Don’t Paul McCartney and U2 already have enough money? 1



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When you listen to a Beatle’s song on YouTube musicians Paul McCartney and U2, think you are taking money out of their pockets. They have joined more than 160 artists in petitioning YouTube to change their Digital Millennium Copyright Act (DMCA) to stop anyone from uploading a video with their music included.

The stars believe that sites like YouTube and Spotify are a “safe harbor” for music pirates while Apple Music representative Trent Reznor told Billboard in an interview that YouTube “is built on the backs of free, stolen content and that’s how they got that big”.

What this means for you is if you want to listen quickly to a track from the Beatles, Wings, and U2 you won’t be able to simple look it up on YouTube and listen. You would have to buy the song from one of the approved online music stores or buy the album from your local record shop if you want to listen.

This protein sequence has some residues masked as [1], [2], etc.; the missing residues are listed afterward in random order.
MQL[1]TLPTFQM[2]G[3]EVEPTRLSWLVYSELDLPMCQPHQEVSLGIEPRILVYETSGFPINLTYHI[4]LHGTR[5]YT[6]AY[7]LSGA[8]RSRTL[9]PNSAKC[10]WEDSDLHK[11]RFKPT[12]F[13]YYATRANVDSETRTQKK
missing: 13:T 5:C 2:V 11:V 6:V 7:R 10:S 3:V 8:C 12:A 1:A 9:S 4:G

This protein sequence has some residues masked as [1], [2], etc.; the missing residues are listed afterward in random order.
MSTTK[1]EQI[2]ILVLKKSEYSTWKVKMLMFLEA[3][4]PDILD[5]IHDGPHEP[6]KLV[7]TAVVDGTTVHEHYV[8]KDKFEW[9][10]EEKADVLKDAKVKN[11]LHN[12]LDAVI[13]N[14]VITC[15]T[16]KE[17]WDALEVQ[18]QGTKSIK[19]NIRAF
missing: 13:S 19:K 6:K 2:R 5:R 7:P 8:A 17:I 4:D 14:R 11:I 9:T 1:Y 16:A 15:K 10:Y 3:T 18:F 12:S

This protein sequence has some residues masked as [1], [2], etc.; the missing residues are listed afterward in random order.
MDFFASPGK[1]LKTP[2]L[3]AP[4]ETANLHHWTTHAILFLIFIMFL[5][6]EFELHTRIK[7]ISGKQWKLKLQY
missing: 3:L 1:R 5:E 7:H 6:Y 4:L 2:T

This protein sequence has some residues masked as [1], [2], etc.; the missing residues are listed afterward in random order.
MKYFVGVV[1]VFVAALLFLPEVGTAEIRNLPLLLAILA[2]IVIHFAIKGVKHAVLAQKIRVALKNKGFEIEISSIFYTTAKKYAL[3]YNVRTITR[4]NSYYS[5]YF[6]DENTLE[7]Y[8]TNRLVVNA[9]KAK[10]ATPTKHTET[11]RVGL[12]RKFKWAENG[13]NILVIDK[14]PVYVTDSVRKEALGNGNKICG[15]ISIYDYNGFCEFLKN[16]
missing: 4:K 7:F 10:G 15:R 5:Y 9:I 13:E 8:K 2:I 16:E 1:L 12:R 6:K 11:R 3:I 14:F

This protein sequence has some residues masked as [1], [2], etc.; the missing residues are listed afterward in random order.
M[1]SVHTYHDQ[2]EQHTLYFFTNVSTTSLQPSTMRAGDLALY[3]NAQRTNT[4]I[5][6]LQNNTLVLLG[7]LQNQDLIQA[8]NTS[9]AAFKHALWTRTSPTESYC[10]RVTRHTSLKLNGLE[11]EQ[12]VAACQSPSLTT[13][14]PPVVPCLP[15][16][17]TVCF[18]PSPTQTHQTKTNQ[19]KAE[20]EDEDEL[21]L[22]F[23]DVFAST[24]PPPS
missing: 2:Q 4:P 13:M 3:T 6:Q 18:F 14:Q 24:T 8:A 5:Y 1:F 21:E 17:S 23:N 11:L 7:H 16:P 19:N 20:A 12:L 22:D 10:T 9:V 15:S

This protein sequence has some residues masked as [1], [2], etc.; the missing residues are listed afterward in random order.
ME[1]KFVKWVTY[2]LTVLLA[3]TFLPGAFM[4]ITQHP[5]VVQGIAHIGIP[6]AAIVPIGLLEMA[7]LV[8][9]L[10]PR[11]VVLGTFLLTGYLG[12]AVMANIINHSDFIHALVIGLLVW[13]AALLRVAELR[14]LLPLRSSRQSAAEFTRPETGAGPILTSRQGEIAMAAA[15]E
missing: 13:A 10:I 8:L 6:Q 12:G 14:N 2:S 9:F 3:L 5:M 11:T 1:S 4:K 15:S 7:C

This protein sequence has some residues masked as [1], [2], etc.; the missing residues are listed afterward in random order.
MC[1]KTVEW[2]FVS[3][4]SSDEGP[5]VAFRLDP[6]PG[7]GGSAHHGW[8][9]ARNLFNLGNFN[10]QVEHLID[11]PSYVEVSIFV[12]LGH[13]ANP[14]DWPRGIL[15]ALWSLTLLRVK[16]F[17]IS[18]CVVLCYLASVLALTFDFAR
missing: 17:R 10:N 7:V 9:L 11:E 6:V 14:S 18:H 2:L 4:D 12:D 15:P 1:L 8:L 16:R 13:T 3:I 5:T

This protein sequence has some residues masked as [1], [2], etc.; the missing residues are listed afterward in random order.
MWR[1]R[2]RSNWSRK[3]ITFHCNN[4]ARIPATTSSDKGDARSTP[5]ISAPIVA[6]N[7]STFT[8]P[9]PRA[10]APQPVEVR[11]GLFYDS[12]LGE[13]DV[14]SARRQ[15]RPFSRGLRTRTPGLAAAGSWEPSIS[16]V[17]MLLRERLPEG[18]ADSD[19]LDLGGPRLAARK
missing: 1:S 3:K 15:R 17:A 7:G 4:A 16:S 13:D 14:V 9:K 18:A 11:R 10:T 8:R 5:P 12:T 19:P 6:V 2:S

YouTube is defending itself in a statement to the Daily Mail stating: “The overwhelming majority of labels and publishers have licensing agreements in place with YouTube to leave fan videos up on the platform and earn revenue from them.”

According to YouTube artists like McCartney are being paid every time someone uploads on of his songs and the system detects it.

Is this a case of already rich artists wanting more at the sacrifice of your ease of use? Will this change the way you listen to music?


Starts at 60 Writers

The Starts at 60 writers team seek out interesting topics and write them especially for you.

  1. When the big players take a stand like this, they are not just protecting themselves. They’re protecting all the little guys who make music too. The same rules apply to everyone. Good on them for taking a stand.
    Secondly, how much money you have is meaningless. Do you expect you local supermarket chain to give you free groceries just because you’ve decided they’re rich enough? Of course not. Some people sell product, some sell labour, some sell music or write books. It doesn’t make a difference.

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